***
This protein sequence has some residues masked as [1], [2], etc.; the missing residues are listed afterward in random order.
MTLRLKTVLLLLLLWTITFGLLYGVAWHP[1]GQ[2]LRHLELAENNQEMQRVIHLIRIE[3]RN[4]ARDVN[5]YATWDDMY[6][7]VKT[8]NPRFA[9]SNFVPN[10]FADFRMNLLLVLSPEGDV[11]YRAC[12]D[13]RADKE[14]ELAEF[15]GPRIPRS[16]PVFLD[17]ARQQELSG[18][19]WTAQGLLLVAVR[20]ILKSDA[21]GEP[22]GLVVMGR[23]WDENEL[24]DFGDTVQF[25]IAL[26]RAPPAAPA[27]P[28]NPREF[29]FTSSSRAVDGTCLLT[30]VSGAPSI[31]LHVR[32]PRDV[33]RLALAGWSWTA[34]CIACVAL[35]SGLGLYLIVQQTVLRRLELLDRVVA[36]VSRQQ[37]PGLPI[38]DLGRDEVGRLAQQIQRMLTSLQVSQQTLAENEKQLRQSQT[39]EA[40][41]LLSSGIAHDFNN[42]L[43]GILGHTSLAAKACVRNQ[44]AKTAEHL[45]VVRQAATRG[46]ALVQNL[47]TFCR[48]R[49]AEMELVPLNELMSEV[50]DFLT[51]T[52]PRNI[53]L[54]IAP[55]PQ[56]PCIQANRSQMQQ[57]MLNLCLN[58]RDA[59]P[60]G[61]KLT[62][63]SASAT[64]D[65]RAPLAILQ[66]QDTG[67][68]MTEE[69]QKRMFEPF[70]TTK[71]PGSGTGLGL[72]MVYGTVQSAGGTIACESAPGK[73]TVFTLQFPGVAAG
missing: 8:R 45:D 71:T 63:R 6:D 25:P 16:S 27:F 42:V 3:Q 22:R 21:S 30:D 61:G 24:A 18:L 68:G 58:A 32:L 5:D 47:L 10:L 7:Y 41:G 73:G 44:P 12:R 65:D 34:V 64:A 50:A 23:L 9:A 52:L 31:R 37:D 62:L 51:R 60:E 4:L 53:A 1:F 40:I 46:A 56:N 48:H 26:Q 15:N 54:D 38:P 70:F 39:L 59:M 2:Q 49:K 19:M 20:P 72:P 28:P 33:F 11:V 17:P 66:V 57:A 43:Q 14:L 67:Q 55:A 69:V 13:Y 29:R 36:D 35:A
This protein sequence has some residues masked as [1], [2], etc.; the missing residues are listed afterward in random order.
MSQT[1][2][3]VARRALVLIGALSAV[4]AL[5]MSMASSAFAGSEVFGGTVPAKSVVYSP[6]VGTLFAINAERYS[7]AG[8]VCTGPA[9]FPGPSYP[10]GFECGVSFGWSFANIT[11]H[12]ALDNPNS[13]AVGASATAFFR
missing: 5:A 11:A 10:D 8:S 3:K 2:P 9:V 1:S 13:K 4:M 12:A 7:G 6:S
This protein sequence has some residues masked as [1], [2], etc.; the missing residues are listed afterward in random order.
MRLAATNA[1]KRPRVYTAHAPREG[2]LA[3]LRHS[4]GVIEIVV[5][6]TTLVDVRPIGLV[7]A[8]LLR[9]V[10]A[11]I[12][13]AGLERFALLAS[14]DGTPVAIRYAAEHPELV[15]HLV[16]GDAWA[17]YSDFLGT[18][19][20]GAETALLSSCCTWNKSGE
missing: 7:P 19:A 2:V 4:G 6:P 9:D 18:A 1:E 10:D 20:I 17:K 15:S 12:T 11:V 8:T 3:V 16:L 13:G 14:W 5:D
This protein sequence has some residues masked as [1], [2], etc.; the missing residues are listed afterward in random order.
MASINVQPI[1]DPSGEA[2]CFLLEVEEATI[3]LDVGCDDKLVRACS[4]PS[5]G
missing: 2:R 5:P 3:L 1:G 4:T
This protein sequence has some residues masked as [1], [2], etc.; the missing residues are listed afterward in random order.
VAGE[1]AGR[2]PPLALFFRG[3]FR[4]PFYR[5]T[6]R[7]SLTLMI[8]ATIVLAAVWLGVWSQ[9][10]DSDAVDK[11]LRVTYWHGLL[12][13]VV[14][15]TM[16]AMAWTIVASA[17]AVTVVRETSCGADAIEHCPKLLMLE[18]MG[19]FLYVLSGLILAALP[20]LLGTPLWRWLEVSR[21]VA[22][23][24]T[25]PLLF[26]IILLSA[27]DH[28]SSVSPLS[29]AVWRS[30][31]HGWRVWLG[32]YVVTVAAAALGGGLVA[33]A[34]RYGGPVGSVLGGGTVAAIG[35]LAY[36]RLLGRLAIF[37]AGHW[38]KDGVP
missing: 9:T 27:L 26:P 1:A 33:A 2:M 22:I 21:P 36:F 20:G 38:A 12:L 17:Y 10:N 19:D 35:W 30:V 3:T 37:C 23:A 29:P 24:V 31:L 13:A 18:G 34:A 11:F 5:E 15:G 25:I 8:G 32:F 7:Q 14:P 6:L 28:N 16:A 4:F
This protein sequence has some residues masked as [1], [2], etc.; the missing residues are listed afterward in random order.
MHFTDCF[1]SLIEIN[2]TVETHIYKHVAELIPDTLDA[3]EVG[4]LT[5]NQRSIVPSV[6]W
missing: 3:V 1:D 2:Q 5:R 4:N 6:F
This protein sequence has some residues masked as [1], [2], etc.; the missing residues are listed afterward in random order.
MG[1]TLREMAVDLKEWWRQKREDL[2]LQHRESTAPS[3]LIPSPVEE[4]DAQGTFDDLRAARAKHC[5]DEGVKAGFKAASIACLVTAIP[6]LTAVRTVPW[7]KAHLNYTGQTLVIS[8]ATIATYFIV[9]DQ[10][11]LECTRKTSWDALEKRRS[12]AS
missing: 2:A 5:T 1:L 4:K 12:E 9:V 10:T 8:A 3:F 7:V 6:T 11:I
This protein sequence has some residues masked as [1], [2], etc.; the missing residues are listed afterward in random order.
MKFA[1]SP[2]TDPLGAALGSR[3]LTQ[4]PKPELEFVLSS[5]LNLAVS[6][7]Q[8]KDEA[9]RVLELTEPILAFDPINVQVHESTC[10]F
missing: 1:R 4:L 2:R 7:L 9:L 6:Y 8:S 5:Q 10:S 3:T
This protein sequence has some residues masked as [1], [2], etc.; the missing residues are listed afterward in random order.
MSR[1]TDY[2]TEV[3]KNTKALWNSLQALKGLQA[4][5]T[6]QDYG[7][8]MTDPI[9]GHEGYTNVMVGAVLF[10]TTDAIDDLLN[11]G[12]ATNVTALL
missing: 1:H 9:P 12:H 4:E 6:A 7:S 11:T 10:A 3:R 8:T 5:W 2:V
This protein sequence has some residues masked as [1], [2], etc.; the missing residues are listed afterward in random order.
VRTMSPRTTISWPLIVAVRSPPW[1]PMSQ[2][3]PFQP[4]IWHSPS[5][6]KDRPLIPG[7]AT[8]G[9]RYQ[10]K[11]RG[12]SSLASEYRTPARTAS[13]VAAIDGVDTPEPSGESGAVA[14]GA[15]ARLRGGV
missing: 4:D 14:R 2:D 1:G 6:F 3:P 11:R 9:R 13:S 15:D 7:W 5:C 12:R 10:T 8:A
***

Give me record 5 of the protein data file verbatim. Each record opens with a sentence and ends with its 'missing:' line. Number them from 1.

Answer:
This protein sequence has some residues masked as [1], [2], etc.; the missing residues are listed afterward in random order.
VAGE[1]AGR[2]PPLALFFRG[3]FR[4]PFYR[5]T[6]R[7]SLTLMI[8]ATIVLAAVWLGVWSQ[9][10]DSDAVDK[11]LRVTYWHGLL[12][13]VV[14][15]TM[16]AMAWTIVASA[17]AVTVVRETSCGADAIEHCPKLLMLE[18]MG[19]FLYVLSGLILAALP[20]LLGTPLWRWLEVSR[21]VA[22][23][24]T[25]PLLF[26]IILLSA[27]DH[28]SSVSPLS[29]AVWRS[30][31]HGWRVWLG[32]YVVTVAAAALGGGLVA[33]A[34]RYGGPVGSVLGGGTVAAIG[35]LAY[36]RLLGRLAIF[37]AGHW[38]KDGVP
missing: 9:T 27:L 26:P 1:A 33:A 2:M 22:I 21:P 36:F 20:G 38:A 12:L 17:Y 10:N 19:D 35:W 30:V 3:T 37:C 23:A 29:P 24:V 31:L 13:A 18:G 34:A 11:F 5:E 15:G 25:I 8:G 32:F 7:Q 14:P 6:L 28:N 16:A 4:F